Written by Joshua Saul – The Pure Gold Company
An in-depth look at the benefits and risks of investing in gold – the precious metal that divides opinion.
Gold is the oldest currency in the world; a private investment that’s easy to liquidate and infinite supply – but gold still divides opinion. Some commentators argue that investing in gold doesn’t generate cash flow or a dividend, but it is widely lauded as a safer asset because the price of gold has held its value for centuries. The immutability and rarity of investment gold give it an innate value, and it has a venerable history of increasing in value during times of crisis, which makes it an ideal hedge when other assets are declining.
Many investment firms are predicting a rise in gold prices in the next twelve to 24 months, which will come on the back of an already substantial increase in the first half of 2019. The price of gold is up over 20% since the start of the year (in dollar terms) at around $1,500, but Goldman Sachs, Merrill Lynch and other commodities analysts think this could touch $2,000 in the near future.
This gold investor guide will help you make the most of potential gold investment.
In its latest assessment of the global economy, the International Monetary Fund (IMF) reported that global growth remains sluggish and the risks to their forecasts are mainly to the downside. Investing in gold is a good way to protect your wealth against market risks and to diversify your portfolio.
As many commentators are predicting, gold tends to increase in value in times of uncertainty (political, economic, monetary) while other commonly held assets, such as shares, tend to fall in value. It’s not all about income and growth. Gold is a safe-haven asset that provides an insurance policy against the risks outlined by the IMF.
Why protect your wealth? The risk factors …
War & Terror: Geopolitics is fraught with diplomatic impasses and potential threats. North Korea and the Middle East remain precariously in the spotlight.
Brexit: the interminable process of leaving the EU is creating political, social and economic uncertainty and market turmoil.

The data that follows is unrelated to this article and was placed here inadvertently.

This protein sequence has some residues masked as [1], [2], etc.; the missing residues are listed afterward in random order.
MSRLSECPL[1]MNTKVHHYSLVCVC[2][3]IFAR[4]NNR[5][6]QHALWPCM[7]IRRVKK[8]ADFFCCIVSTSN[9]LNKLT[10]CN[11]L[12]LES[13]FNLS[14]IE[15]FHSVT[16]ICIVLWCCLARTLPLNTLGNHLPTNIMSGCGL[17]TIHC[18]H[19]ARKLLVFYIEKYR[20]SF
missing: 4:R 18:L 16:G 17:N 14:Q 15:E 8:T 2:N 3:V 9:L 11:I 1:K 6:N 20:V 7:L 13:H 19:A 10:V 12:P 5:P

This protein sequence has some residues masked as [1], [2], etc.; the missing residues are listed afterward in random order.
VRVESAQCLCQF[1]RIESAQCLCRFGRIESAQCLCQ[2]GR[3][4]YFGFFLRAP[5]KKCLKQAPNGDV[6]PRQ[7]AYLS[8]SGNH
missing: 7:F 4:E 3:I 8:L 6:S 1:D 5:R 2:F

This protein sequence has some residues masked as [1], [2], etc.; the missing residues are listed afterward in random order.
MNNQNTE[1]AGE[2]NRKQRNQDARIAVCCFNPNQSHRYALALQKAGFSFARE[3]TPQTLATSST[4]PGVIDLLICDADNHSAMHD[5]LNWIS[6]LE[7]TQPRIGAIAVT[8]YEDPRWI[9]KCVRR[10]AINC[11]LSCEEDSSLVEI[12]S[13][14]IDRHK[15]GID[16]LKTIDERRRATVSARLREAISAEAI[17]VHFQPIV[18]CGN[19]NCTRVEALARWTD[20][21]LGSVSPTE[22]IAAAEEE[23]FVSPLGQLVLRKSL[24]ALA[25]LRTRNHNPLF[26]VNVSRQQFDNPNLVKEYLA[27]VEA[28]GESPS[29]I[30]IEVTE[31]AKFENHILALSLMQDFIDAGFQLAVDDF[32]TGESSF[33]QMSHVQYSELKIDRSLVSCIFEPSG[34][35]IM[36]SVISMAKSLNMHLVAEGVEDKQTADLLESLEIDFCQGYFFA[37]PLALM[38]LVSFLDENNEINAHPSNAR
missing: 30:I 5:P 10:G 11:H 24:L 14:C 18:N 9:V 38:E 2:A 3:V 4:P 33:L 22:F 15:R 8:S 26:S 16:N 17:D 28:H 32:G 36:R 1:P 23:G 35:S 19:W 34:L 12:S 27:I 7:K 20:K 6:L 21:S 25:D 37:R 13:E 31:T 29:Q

EU economics: the fragile economies of peripheral countries, especially Greece, remain an issue, but more worryingly the large stable economies including Germany may be heading for a recession.
US China trade war: Tit for tat tariffs are already damaging some corners of international trade, and the repercussions of US economic policy could contribute to a global downturn.
Recession risk: the risk of a UK or global recession remains a distinct possibility owing to all the factors mentioned above.
Savings accounts: With interest rates still so low and the potential for more cuts if Brexit tips the UK into a recession, there is hardly any reason to save in a bank account.
Sterling: The pound has been in decline since 2018 and will likely weaken further if the UK leaves the EU without a deal. This diminishes the purchasing power of UK citizens overseas, increases the cost of imports and lowers the value of sterling-held assets.
Counterparty risk of various banks and institutions.
To protect your wealth from the risks listed above.
Gold is expected to continue to rise in value.
Private investment: there is no requirement to register ownership of physical gold.
Hedge against inflation/deflation.
Diversification: gold has an inverse relationship to other commonly held assets.
Capital growth & returns: gold has risen over 450% since 2000, compared with the FTSE 100 which has gained just 20% since to 2000 and house prices which are up almost 200% since the turn of the century.
It sits outside the banking system and associated counterparty risk.
Gold is a universal currency that’s easy to liquidate.
Tax advantages: certain types of physical gold coins are exempt from taxes, similar to an ISA but with none of the restrictions.
Finite supply: unlike cash or equities gold cannot be simply created.
The risks and downsides of investing in gold
Cost: physical gold can be more expensive than gold-based equities or gold exchange traded funds. The tax advantages help balance out these costs.
Income: physical gold doesn’t pay you a dividend like other asset classes.
Volatility: like any asset class the value of your investment can fluctuate.
Liquidity: certain types of gold are more liquid than others so it’s important that you’ve had the correct guidance. Buy from a reputable UK gold dealer that can offer a Buy Back Guarantee as this will create instant liquidity when you need it.
Storage costs: some buyers are reluctant to keep their gold at home. If you do store your gold, make sure it’s kept in a safe place. Alternatively you can opt to have your gold stored – for a fee. Make sure your gold is stored within a London Bullion Market Vault (LBMA) and is segregated, allocated and fully insured (which essentially means your gold is kept within its own mini vault).
Delivery: some providers will charge you for delivery while others won’t. Make sure it is properly insured while in transit.
Authenticity: make sure that what you’ve bought is authentic. Some providers will supply a Certificate of Authenticity.
Unregulated: physical gold is not regulated by The Financial Conduct Authority (FCA). So make sure you understand what you’re doing before you make a purchase. Some providers offer a consultative approach to purchasing physical gold or a gold investor guide, and you should check these before you buy.